When young couples marry in their 20s and 30s, they wind up sharing a lot of things: a house, children, maybe a bank account. They may be buying their first house, having their first children.

But for older couples getting married or remarried, it's a different story. Many already own a home, have children and have their own bank accounts. They may also have their own accountants, financial advisors and estate attorneys. For them, merging households is trickier business. They not only have to decide whose house to live in but whose advisors to use.

"I can't tell you how many newlyweds come to our site asking about this very question," says Ryan Himmel, a CPA and founder of BIDaWIZ Inc., an online Web site for accounting and financial advice.

Himmel says more women than men make inquiries on his site, in some instances because their husbands wanted to be the one to choose the family advisors-even if both partners were coming to the marriage with their own. The husbands felt it was natural for them to make that decision either because they were bringing more money to the marriage or because they believed they had more financial expertise. That's not a very good check and balance for the other partner in the marriage, Himmel says.

Himmel advises couples to be strategic about the decision and to choose the advisor who best fits both partners' needs. That means the husband and wife should be interviewing each other's advisors and then taking a step back to reassess their options.

"There have been cases where some of the credentials of the accountant were never checked by the spouse using them, and the new spouse then does some cross-referencing and finds the accountant's licensure is not accurate," Himmel says.

Himmel says he helped one client prepare for her new husband's accountant by sending her off with a set of criteria and a list of questions-what types of tax returns he did, for instance. One of the questions was about Roth IRAs, and when she asked, it was clear the accountant wasn't up to date on them. It made the husband realize perhaps his accountant, who he'd trusted implicitly, wasn't the best choice to be the family accountant.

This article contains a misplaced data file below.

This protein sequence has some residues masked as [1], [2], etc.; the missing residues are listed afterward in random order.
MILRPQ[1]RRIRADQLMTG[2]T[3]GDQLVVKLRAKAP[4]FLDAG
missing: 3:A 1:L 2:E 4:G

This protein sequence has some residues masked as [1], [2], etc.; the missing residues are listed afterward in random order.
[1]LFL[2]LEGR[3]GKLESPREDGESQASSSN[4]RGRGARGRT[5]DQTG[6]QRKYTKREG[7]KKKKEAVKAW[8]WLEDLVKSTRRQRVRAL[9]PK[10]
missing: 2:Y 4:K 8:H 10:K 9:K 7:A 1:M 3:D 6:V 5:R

If they are visiting a new spouse's financial advisor, they have some other questions to ask as well. Do the advisor's clients fall into a particular demographic? Does the advisor have a certain asset allocation? It's also important to check with the advisor's licensing agency to make sure his or her licenses are up to date, Himmel says.

Sometimes, the new couple's choice of advisor depends on who had his or her advisor longer. If one spouse has been with an advisor for so long that they've bonded, then the other spouse usually allows that advisor to handle the marital assets.

And then sometimes, it just comes down to gender. "Very often, I think the females in the partnership are more likely to acquiesce to the lead of the other partner," says Cicily Maton, president and founder of Aequus Wealth Management in Chicago. "I tend to think that this has a lot to do with women not having had as much experience in working with advisors. And more often, the male in the partnership has."

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